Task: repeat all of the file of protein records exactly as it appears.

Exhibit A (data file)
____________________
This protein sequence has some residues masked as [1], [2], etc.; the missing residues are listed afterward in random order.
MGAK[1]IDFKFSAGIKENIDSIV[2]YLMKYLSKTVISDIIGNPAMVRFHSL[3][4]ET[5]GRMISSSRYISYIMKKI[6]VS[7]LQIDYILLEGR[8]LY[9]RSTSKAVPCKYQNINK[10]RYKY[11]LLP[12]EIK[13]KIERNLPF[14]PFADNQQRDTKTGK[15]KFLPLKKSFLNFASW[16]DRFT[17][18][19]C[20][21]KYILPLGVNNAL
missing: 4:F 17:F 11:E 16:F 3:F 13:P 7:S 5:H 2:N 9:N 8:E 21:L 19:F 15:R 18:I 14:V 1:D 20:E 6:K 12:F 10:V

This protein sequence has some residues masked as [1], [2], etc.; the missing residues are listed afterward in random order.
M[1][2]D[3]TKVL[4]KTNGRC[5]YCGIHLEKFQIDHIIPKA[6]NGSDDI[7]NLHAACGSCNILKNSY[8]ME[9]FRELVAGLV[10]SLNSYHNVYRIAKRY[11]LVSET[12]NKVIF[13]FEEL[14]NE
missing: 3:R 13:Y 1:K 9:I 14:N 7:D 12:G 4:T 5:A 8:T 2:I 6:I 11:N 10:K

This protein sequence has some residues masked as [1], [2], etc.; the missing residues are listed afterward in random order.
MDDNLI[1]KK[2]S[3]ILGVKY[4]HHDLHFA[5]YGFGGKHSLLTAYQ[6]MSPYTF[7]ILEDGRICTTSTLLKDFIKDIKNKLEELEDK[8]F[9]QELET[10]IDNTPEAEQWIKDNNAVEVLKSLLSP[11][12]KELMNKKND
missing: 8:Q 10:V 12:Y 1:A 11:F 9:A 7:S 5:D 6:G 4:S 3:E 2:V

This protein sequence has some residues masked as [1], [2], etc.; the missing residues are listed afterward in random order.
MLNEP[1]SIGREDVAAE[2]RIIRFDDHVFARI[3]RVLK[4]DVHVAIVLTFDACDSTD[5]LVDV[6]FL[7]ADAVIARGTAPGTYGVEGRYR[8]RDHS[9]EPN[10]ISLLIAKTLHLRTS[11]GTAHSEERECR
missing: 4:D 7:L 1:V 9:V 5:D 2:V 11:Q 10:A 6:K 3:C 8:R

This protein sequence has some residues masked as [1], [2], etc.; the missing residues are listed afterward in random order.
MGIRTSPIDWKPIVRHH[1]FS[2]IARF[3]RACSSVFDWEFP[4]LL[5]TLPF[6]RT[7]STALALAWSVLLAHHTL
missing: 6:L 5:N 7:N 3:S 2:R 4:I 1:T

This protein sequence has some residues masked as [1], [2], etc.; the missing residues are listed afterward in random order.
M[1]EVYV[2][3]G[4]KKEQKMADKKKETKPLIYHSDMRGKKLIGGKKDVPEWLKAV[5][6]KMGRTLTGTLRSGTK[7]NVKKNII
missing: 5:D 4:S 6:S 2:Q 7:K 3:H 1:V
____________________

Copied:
This protein sequence has some residues masked as [1], [2], etc.; the missing residues are listed afterward in random order.
MGAK[1]IDFKFSAGIKENIDSIV[2]YLMKYLSKTVISDIIGNPAMVRFHSL[3][4]ET[5]GRMISSSRYISYIMKKI[6]VS[7]LQIDYILLEGR[8]LY[9]RSTSKAVPCKYQNINK[10]RYKY[11]LLP[12]EIK[13]KIERNLPF[14]PFADNQQRDTKTGK[15]KFLPLKKSFLNFASW[16]DRFT[17][18][19]C[20][21]KYILPLGVNNAL
missing: 4:F 17:F 11:E 16:F 3:F 13:P 7:S 5:H 2:N 9:N 8:E 21:L 19:F 15:R 18:I 14:V 1:D 20:E 6:K 12:F 10:V

This protein sequence has some residues masked as [1], [2], etc.; the missing residues are listed afterward in random order.
M[1][2]D[3]TKVL[4]KTNGRC[5]YCGIHLEKFQIDHIIPKA[6]NGSDDI[7]NLHAACGSCNILKNSY[8]ME[9]FRELVAGLV[10]SLNSYHNVYRIAKRY[11]LVSET[12]NKVIF[13]FEEL[14]NE
missing: 3:R 13:Y 1:K 9:I 14:N 7:D 12:G 4:T 5:A 8:T 2:I 6:I 11:N 10:K

This protein sequence has some residues masked as [1], [2], etc.; the missing residues are listed afterward in random order.
MDDNLI[1]KK[2]S[3]ILGVKY[4]HHDLHFA[5]YGFGGKHSLLTAYQ[6]MSPYTF[7]ILEDGRICTTSTLLKDFIKDIKNKLEELEDK[8]F[9]QELET[10]IDNTPEAEQWIKDNNAVEVLKSLLSP[11][12]KELMNKKND
missing: 8:Q 10:V 12:Y 1:A 11:F 9:A 7:S 5:D 6:G 4:S 3:E 2:V

This protein sequence has some residues masked as [1], [2], etc.; the missing residues are listed afterward in random order.
MLNEP[1]SIGREDVAAE[2]RIIRFDDHVFARI[3]RVLK[4]DVHVAIVLTFDACDSTD[5]LVDV[6]FL[7]ADAVIARGTAPGTYGVEGRYR[8]RDHS[9]EPN[10]ISLLIAKTLHLRTS[11]GTAHSEERECR
missing: 4:D 7:L 1:V 9:V 5:D 2:V 11:Q 10:A 6:K 3:C 8:R

This protein sequence has some residues masked as [1], [2], etc.; the missing residues are listed afterward in random order.
MGIRTSPIDWKPIVRHH[1]FS[2]IARF[3]RACSSVFDWEFP[4]LL[5]TLPF[6]RT[7]STALALAWSVLLAHHTL
missing: 6:L 5:N 7:N 3:S 2:R 4:I 1:T

This protein sequence has some residues masked as [1], [2], etc.; the missing residues are listed afterward in random order.
M[1]EVYV[2][3]G[4]KKEQKMADKKKETKPLIYHSDMRGKKLIGGKKDVPEWLKAV[5][6]KMGRTLTGTLRSGTK[7]NVKKNII
missing: 5:D 4:S 6:S 2:Q 7:K 3:H 1:V